By creating such a society where we gender earning and power, we are forcing men into these earning roles. We expect men to provide for their families. It is taken as a given that a father is a provider. As much as there is a societal judgment on working mothers, stay at home fathers have it much worse. As well as expecting men to provide, we want them to excel and chase promotion after promotion. There is no readily blazed path to the daddy-track available for men who want to take it easier. And what man would choose to stay home, if his female partner earned less?

Yet is it the same root cause that ties men to their jobs. Those pesky gender-specific roles that are defined by society. If mum is always going to earn less than dad, surely it makes sense economically for mum to stay home? Why don’t we encourage men to spend time caring for their families? And work part-time? Or take on the stay at home parent role?

Why don’t men act?

Yet I do not hear much noise about this. The media doesn’t cover many stories about men wanting to stay at home, or men wanting a lower stress position. The majority of men seem quite content to keep their privilege, keep the high earning roles. And as a direct result of this, women are relegated to the house.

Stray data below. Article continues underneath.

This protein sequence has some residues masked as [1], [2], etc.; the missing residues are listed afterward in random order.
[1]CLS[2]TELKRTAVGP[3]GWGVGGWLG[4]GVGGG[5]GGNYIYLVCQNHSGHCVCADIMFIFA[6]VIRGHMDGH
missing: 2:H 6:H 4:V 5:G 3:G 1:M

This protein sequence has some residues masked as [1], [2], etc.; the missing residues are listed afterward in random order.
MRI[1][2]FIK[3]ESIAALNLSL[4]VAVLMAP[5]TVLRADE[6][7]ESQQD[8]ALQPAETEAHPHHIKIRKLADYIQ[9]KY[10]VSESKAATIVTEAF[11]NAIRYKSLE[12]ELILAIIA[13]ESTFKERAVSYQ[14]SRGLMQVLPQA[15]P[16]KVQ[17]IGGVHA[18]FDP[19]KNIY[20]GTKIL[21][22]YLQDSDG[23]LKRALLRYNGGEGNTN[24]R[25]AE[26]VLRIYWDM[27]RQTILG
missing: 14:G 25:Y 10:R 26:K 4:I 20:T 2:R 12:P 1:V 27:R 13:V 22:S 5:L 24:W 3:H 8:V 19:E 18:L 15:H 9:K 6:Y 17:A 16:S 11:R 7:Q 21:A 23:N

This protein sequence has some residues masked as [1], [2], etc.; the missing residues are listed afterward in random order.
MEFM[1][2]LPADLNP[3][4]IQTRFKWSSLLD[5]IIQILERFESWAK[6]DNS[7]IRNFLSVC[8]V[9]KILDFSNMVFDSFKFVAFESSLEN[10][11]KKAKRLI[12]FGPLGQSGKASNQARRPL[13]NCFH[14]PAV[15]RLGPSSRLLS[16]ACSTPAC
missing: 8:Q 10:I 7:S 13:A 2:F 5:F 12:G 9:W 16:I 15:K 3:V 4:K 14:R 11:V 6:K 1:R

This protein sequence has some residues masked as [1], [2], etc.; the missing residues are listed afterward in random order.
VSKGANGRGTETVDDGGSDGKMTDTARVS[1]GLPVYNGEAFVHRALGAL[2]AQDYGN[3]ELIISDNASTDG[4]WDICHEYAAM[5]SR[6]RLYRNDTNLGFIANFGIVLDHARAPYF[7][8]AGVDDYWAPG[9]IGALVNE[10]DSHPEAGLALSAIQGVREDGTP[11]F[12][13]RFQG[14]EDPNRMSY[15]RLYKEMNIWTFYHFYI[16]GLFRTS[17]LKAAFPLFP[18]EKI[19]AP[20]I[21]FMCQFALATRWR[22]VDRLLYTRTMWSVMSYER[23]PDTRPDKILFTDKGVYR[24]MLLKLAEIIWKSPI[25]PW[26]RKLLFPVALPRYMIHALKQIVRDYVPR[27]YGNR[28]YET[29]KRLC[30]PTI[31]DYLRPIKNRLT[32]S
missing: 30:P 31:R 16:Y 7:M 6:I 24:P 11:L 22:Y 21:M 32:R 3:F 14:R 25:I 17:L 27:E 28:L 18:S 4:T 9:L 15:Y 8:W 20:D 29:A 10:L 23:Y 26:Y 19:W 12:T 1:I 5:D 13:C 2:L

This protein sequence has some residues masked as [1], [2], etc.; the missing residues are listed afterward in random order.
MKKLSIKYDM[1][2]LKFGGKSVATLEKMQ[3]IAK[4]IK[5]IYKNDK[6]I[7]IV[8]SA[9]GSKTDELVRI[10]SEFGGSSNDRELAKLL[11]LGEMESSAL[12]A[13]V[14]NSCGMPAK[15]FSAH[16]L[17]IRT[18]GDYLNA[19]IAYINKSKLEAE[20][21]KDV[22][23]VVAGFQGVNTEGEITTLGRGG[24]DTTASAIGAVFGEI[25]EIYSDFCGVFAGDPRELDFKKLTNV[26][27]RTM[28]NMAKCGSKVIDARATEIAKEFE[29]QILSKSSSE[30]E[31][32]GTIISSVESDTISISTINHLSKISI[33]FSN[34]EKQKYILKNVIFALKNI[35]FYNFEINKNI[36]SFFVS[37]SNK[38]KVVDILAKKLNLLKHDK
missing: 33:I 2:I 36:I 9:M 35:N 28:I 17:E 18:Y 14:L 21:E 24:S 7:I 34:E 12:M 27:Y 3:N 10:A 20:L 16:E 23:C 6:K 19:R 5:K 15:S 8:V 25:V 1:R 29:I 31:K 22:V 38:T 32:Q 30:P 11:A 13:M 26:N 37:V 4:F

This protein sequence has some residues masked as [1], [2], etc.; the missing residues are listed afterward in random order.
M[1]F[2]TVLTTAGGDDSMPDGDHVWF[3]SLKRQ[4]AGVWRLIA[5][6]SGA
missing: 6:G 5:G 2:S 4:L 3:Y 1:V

We are not taking paternity leave to anywhere near the same scale at maternity leave, yet we have an equal number of fathers and mothers. And we have to ask why? Is this man’s choice or societal pressure? Similar to the gender pay gap, I don’t believe it’s men’s real choice, but the pressure they feel from society to conform. We are so conditioned by what we feel is normal, and what everyone around is doing. Even if that does not work for our current situation.

Women are shackled to the house

By disregarding and downvaluing women’s contributions in the workplace, society has led women towards the home, somewhere their contribution is valued. Everyone likes to feel the master of their life in some way, and hence women have picked up the mastery of household management. Which some people (both males and females) love and excel at. Yet others get very frustrated as demonstrated perfectly in Betty Friedan’s book The Feminine Mystique.